I had a teacher whose name I cannot remember, but who said that “the next best thing to knowing something is knowing where to find it”. As I’m learning about all of the creative processes behind video and VFX and the software involved, I find myself eager to collect a list of online resources for tutorials and products that I can use and learn from. Here’s a few of the most recent that I’ve bookmarked or subscribed to.


I have to start with VideoCopilot.net because I somehow ended up on this site, and after watching a single tutorial, I decided to bite the bullet and pay the exorbitant monthly Adobe Cloud subscription just so I could learn how to do the things that they showcase on this site. They sell software and effects and offer some free high-powered plug-ins like Saber, Orb, and FX Console, but their tutorials can help you produce some seriously mind-blowing effects using only what ships with After Effects.


I don’t know the name “Lester Banks” but one day a search for a particular technique lead me to his virtual door. Many of the links to specific tutorials lead to off-site resources, so the site works as an aggregator for other people’s content. I’m OK with that; it’s helping me pad my resource list with new and interesting sources of information.


MotionArray was my first introduction to third-party content for After Effects, and I somewhat just recently realized they have a tutorials section behind their storefront. There are a lot of good tutorials here which deal with AE and Premiere Pro without relying on tons of thirdparty plugins. Also, you can check out their videos on YouTube.

RedShark News

I was lead here through a “you might also like…” link on another site. RedShark seems geared mainly towards semi-pro and professional production folks, as they talk about software, techniques, and hardware, as well as offer news stories that are of interest to production, broadcast, and VFX folks. There are tutorials, but they seem to be few and far between.


This site more than any other makes me want to record random footage and splice it with fireballs, infernos, smoke, dust-plumes, and all kinds of other awesome VFX. Their main site sells high-quality video effects (and offers some freebies), but they also produce some great video tutorials accessible through their site or directly on YouTube.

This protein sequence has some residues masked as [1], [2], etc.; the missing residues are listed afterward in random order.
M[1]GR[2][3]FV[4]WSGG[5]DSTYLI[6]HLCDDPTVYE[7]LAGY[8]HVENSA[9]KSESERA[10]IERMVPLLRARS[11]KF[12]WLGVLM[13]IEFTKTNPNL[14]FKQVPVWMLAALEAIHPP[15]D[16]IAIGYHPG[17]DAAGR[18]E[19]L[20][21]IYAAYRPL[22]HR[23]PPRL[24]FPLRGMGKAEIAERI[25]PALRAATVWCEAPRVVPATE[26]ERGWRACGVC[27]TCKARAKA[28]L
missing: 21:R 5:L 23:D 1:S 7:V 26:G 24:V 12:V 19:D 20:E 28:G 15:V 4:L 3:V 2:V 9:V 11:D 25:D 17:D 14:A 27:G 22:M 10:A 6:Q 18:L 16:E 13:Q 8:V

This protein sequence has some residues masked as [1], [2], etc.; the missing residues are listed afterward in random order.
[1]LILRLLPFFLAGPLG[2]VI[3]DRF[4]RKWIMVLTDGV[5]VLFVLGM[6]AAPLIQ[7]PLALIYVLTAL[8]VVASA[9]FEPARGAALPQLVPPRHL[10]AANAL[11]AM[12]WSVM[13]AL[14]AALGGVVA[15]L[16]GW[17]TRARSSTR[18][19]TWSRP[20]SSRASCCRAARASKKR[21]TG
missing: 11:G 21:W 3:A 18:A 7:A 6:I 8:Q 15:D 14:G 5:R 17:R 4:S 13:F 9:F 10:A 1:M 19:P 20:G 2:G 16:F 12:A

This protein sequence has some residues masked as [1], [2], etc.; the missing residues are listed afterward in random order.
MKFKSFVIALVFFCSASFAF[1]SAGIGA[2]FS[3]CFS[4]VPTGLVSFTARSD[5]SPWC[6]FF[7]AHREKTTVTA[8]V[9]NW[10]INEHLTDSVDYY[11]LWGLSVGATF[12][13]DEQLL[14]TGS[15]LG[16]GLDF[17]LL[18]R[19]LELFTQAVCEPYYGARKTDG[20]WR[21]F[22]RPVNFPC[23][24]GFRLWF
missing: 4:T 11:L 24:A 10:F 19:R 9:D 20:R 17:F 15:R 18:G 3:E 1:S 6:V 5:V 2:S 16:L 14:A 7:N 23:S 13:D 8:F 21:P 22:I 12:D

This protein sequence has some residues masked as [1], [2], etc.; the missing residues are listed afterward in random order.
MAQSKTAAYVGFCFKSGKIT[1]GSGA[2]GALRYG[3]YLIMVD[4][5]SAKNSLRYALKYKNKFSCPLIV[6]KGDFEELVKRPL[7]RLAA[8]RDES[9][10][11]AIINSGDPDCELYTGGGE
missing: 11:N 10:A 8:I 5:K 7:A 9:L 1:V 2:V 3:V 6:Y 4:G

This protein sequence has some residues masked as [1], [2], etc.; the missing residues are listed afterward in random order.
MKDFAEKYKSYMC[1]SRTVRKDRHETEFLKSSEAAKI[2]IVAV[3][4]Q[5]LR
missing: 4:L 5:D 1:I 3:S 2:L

Right now the main site isn’t loading well for me, but this dual-homed outfit sells video effects and has a pretty kinetic YouTube channel where you can learn how to build effects from name brand entertainment properties like Back to the Future, Dragon Ball Z, and Umbrella Academy. Some of their breakdowns use very professional resources (i.e. cameras, rigs, workspaces, etc) which I certainly don’t have access to, but the theories can still be informational for folks on an extreme budget.


As the name suggests, this outlet offers both VFX and cinematography content. Their YouTube channel has a cool weekly feature called “Copy Cat Friday” where they take effects from popular movies and replicate them (on Friday when I wrote this, the video du jour was the “Thanos Snap” disintegration). They also have “Creative Tuesday” with tips on how to accomplish specific tasks, and also offer videos on camera tricks, Ae and Pr tutorials, and even sound and audio tips.

Film Learnin

If you want a channel devoted pretty much to “how’d they do that?” recreations of VFX from popular entertainment, this is your destination. They’ve got videos on the Iron Man HUD, The Flash’s running effects, and Spider-Man’s web shooting among others. I haven’t watched any of their videos yet, as they seem extremely specific for VFX that I don’t have a need for, but their stuff looks pretty cool at a glance.


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